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Giant-Sized Stress

More than nostalgia plays into neighborhood distress.

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The Giant at Tall Oaks Village Center is scheduled to close on Nov. 29.

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<pc>Photo by Mirza Kurspahic/The Connection

<cl>The Giant at Tall Oaks Village Center is scheduled to close on Nov. 29.

<hd>Giant-

Sized

Stress

<sh>More than nostalgia plays into neighborhood distress.

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<hd>Closing Affects Neighbors

<ro>"Forget about Giant, they are gone. Forget about Giant, they are losers."

<ro1>— Ilse Sheiman

<ro>"I hear a hidden agenda here and that is the redevelopment of Tall Oaks."

<ro1>— Dick Rogers

<1b>By Mirza Kurspahic

<2b>The Connection

<bt>For some neighbors of the Tall Oaks Village Center it is nostalgia that drives their concerns over the closing of the Giant store in that shopping center. However, for most of the neighbors the concerns are much greater than the anxiety of losing their longtime favorite grocery store.

"This isn’t just about nostalgia," said Judy St. Andre, who said she was a faithful customer who happened to walk into the store on Nov. 1 when someone announced the store was closing. "If the Giant goes, Tall Oaks dies," she said.

The decision to close the Tall Oaks store, said St. Andre, is counterproductive for Giant. She said she would not go to the North Point Giant to do her grocery shopping, she would go to Harris Teeter. She added that most of the store’s 49 faithful employees, many of whom she knows personally, still do not know where they will be transferred. Others are being sent to stores in Washington.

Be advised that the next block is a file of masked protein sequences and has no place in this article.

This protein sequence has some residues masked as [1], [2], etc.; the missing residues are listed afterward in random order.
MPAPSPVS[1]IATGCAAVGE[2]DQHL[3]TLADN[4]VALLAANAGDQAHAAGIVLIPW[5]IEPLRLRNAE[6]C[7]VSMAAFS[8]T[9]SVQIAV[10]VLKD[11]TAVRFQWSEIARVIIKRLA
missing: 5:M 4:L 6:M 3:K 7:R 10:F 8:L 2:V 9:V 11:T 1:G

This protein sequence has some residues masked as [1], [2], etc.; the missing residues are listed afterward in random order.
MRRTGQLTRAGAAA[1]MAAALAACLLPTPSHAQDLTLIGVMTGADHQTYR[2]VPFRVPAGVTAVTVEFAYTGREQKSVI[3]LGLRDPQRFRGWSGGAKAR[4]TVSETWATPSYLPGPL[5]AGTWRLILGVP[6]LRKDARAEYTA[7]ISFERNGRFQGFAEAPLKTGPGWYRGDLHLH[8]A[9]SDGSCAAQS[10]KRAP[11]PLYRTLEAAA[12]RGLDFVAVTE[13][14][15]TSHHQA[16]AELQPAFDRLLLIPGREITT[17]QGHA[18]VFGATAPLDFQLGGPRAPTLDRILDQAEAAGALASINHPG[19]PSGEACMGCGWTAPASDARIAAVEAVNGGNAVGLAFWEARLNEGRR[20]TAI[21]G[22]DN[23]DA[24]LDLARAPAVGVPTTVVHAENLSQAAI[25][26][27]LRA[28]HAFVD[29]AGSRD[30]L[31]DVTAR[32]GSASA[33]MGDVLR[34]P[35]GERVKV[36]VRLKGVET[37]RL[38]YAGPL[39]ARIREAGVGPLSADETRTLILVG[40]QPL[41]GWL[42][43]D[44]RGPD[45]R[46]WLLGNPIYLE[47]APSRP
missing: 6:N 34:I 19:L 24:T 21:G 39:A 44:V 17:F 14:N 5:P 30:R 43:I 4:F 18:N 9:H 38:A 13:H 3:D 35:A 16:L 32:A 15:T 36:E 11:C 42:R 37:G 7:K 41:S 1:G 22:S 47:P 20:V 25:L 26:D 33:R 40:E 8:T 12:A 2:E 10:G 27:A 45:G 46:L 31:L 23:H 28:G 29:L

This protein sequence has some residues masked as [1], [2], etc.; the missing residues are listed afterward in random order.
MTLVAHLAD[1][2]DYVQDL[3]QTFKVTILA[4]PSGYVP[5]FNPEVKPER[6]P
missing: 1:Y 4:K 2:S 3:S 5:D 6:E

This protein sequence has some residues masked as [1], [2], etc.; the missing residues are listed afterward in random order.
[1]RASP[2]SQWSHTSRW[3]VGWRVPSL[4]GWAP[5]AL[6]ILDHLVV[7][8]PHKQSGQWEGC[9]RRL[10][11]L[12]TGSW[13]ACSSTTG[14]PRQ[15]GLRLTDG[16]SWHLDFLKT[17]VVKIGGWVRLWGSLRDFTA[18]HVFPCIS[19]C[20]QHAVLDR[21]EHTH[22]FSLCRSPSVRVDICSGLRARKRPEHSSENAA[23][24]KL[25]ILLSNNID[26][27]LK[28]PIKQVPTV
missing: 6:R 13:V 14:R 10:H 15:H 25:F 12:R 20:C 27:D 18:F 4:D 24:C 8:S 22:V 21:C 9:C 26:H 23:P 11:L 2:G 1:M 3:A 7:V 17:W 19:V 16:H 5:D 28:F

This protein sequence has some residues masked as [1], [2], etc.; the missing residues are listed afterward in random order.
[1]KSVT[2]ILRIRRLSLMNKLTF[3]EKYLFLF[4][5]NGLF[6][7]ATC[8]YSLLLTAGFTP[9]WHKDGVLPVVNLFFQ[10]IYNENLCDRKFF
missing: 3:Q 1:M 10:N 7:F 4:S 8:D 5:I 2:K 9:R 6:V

"It is not a concern of today, it is a concern of many years," said Fairfax County Supervisor Cathy Hudgins (D-Hunter Mill). "They [Giant] are being driven by a different market, and it is a Wegmans market," said Hudgins. The comment refers to a tendency of today’s grocers to invest in large supermarket stores. Hudgins said Reston was planned around its village centers, which are anchored by a grocery store. Giant’s decision to leave Tall Oaks defies a way Reston’s residents chose to live, she said.

The property manager for Tall Oaks Village Center, John Bone, vice president for property management at Atlantic Realty Company (ARC), said it was indicated to him that Giant would close down all of its small stores. He learned of the Tall Oaks store closing two weeks ago. He said the leasing team, KLNB Retail, has been in contact with companies who could possibly replace Giant in the 38,000-square-foot space, but with only two weeks gone, he had no news on any new store in that space. Bone said 30 to 40 people have been contacted so far to fill the space.

For resident and Realtor Ellen Moyer, the concerns of losing the neighborhood Giant meddle in her business. Moyer said she nearly started to cry when she learned the grocery store was closing for personal reasons, but she also has two listings in the neighborhood that list one of the amenities as a walking distance grocery store. Not only does she have to change the brochures for the listings, but also the store closing could have a drastic effect on surrounding property values.

Residents and merchants met with Hudgins, Bone and Robin Smyers, Reston Association board representative for Lake Anne and Tall Oaks, on Saturday morning. The meeting attracted about 50 people concerned with Giant’s decision to close the Tall Oaks store.

MOYER IS NOT the only one whose business interests could be impacted with the store’s closing. "If the Giant goes down we will lose 30 to 40 percent of revenue," said Keith Morris, owner of Paradise Nails Skin Cares in the shopping center. He said he guarantees the store, which has been at Tall Oaks for four years, will not survive if it loses customers and rent continues to increase.

Dharm Singh, who owns the animal clinic at Tall Oaks, said he has seen three generations of customers in his clinic since the 1970s. He said people who move out to Ashburn and other areas continue to visit his clinic. However, if Giant does not attract the customers, people may choose to take care of their animals at a shopping center where they can do their grocery shopping, too.